sp. (Eschscholtz, 1833)

America

Mexico

Zapotec, Nahua, Otomi, Popolaca, Totonaco

Dytiscinae

Thermonectini

Thermonectes

marmoratus (Hope, 1832)

America

Mexico

Nahuatl, Yutoaztec, Totonaco, Zapotec, Huasteco, Otomi

Dytiscinae

Thermonectini

Thermonectes

basilaris (Harris, 1829)

America

Mexico

Nahuatl, Yutoaztec, Totonaco, Zapotec, Huasteco, Otomi, Popolaca, Mixtec,

Laccophinae

 

Laccophilus

apicalis (Sharp)

America

Mexico

Nahuatl, Otomi

Laccophinae

 

Laccophilus

sp.(Leach)

America

Mexico

Nahuatl, Yutoaztec

Family GYRINIDAE

Girinos

Gyrininae

 

?

?

Australia

Australia

Melanesia, Micronesia, Polynesia

Gyrininae

 

Gyrinus

parcus (Say, 1834)

America

Mexico

Tarascan, Nahuatl, Zapotec, Popolaca, Otomi, Totonaco, Huasteco, Yutoaztec.

Gyrininae

 

Gyrinus (Oreogyrinus)

plicatus ( Regimbart, 1838)

America

Mexico

Nahuatl, Yutoaztec, Popolaca, Zapotec, Huasteco, Otomi, Totonaco.

Family ELMIDAE

Riffle beetles

Elminae

Elmini

Elmis

chilensis (Germain 1854)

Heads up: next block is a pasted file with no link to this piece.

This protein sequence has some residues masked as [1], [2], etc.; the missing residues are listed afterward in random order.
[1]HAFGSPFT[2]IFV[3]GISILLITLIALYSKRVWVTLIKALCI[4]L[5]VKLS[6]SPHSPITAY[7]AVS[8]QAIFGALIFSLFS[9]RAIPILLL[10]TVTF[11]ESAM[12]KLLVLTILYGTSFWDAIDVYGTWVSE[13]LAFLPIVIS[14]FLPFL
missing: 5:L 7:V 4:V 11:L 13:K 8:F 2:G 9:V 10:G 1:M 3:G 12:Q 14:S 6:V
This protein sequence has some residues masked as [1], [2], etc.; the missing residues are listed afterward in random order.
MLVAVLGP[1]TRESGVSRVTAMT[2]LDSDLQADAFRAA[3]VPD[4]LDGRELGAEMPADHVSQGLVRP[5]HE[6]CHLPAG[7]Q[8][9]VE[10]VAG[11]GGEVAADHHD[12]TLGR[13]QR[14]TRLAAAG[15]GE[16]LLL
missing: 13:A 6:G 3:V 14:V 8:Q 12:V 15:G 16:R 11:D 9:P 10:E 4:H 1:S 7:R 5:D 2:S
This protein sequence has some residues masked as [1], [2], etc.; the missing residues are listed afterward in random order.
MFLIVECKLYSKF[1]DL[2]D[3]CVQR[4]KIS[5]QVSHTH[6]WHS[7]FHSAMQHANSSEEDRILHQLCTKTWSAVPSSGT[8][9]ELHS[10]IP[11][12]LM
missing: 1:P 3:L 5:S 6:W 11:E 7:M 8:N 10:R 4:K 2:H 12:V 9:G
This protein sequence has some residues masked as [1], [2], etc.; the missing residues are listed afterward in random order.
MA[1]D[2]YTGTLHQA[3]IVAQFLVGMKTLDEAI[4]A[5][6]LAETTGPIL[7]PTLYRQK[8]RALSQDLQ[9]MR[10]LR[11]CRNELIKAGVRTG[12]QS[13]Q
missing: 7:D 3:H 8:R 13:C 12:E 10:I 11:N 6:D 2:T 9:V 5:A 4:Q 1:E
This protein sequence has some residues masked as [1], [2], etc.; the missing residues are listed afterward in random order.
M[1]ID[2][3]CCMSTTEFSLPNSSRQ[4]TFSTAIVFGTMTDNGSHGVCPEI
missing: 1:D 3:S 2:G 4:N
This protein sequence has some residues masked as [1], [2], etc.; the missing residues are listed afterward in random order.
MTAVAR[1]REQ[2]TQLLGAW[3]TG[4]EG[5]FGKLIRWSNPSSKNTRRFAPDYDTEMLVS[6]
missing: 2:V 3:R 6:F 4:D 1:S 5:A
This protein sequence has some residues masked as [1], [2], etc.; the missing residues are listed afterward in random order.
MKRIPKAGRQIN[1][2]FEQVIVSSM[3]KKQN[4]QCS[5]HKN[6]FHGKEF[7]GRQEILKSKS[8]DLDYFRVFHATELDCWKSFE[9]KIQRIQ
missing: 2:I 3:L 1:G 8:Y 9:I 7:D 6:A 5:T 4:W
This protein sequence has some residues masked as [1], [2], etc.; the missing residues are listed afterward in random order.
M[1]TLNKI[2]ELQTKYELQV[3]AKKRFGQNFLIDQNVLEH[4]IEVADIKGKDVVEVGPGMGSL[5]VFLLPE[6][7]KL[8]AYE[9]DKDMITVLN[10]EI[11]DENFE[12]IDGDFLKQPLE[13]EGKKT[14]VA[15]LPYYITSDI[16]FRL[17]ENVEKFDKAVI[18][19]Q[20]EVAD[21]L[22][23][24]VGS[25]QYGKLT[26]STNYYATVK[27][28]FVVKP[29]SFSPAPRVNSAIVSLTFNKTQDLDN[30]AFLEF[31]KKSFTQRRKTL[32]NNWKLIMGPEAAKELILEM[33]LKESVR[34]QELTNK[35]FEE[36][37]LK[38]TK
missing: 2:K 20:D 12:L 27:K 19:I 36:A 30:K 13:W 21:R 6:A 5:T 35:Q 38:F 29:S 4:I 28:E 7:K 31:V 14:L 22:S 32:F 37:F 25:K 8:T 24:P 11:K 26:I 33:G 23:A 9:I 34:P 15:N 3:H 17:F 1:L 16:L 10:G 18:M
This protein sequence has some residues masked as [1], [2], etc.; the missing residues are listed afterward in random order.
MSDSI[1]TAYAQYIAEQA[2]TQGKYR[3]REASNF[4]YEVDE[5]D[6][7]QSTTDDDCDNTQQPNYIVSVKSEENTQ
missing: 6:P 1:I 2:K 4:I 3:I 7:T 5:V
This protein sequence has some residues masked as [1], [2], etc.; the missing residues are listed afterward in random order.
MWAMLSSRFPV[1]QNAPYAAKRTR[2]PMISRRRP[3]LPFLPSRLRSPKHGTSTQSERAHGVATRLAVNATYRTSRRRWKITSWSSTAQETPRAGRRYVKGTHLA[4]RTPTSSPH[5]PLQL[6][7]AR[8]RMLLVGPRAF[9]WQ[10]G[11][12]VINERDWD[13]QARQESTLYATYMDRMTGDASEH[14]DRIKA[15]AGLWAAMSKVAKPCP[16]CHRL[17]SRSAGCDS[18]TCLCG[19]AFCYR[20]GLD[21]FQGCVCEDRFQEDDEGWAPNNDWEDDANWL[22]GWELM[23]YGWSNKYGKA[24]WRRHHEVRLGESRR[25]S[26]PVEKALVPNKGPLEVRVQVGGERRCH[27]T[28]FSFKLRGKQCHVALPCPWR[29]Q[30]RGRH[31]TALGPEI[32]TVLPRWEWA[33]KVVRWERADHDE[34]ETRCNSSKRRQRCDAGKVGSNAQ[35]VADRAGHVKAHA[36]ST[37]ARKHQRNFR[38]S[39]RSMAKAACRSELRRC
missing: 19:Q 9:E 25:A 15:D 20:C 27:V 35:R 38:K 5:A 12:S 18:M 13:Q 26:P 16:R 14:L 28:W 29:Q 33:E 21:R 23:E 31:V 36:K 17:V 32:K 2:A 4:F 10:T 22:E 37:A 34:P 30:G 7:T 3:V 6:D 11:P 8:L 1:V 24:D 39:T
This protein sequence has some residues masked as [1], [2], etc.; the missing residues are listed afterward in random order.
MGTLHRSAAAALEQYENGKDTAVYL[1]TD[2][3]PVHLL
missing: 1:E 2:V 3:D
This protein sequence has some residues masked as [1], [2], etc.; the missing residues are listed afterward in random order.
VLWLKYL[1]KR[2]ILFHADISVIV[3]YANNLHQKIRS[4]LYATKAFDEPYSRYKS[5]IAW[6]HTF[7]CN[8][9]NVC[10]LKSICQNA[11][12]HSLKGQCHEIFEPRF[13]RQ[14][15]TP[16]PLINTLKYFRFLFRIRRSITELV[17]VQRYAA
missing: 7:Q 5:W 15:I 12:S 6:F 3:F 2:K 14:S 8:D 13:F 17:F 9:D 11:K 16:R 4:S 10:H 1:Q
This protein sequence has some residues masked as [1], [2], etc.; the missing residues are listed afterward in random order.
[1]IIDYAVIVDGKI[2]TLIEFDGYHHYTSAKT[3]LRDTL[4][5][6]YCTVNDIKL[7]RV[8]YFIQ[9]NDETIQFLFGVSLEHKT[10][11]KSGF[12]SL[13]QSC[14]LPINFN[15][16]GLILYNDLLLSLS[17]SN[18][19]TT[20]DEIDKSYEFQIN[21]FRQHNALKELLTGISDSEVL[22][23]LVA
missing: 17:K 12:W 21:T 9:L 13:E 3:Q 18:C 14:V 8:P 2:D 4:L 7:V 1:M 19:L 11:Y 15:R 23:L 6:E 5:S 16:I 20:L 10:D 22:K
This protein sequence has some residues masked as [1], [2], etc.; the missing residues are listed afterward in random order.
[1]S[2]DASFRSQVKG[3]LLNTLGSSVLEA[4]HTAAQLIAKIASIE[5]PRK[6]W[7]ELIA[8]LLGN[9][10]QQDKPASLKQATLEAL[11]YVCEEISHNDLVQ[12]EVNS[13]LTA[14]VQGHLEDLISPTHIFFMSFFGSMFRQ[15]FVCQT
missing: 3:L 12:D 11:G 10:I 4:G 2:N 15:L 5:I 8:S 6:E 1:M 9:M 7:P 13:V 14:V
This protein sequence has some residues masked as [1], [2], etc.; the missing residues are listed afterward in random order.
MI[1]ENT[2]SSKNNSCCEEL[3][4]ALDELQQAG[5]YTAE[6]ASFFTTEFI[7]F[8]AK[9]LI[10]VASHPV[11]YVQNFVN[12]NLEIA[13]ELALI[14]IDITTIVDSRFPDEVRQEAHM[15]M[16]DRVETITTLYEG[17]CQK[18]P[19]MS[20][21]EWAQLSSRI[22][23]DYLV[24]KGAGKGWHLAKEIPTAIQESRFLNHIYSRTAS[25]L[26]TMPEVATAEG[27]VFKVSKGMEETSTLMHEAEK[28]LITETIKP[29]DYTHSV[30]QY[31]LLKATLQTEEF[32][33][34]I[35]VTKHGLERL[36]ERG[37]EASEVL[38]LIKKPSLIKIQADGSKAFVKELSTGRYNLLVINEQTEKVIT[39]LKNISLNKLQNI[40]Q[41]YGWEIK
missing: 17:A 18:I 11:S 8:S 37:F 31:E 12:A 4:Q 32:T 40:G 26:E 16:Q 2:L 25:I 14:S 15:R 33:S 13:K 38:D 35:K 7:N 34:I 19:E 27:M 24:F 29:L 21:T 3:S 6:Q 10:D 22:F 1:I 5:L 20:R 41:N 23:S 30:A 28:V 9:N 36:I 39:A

America

Peru

Quechua, Aymara, Aguaruna, Asháninka, Machiguenga

Elminae

Ellmini

Elmis

condimentaria (Philippi, 1864)

America

Colombia

Venezuela

Mestizos, Black, Amerindia, White

Yeral, Yanomami, Guarao, Yaruro

  

Austrelmis = Elmis

chilensis (Germain 1854),

America

Chile, Peru

Mapuches, Pehuenches, Araucanian, Aucan, Huilcaman

Quechua, Aymara, Aguaruna, Asháninka, Machiguenga

  

Austrelmis = Elmis

condimentarius (Philippi, 1864)

America

Chile, Peru

Mapuches, Pehuenches, Araucanian, Aucan.Huilcaman

Quechua, Aymara, Aguaruna, Asháninka, Machiguenga

Family HISTERIDAE

clown beetles or hister beetles

  

Hololepta (Hololepta)

guidonis (Marseul, 1860)

America

Mexico

Otopame, Maya, Náhuatl, Zapotec

  

Hololepta

sp. (Paykull, 1860)

America

Mexico

Mixtec

Family HYDROPHILIDAE

Water Scavenger Beetles

Hydrophillinae

Hydrophillini

Hydrophilus (Hydrous)

pallidipalpis (Mac Leay, 1825)

Asia

India

China

Japan

Parsis, Sijs

Han

Nihonjin, Nipponjin

Hydrophillinae

Hydrophillini

Hydrophilus (Hydrous)

bilineatus (Mac Leay, 1825)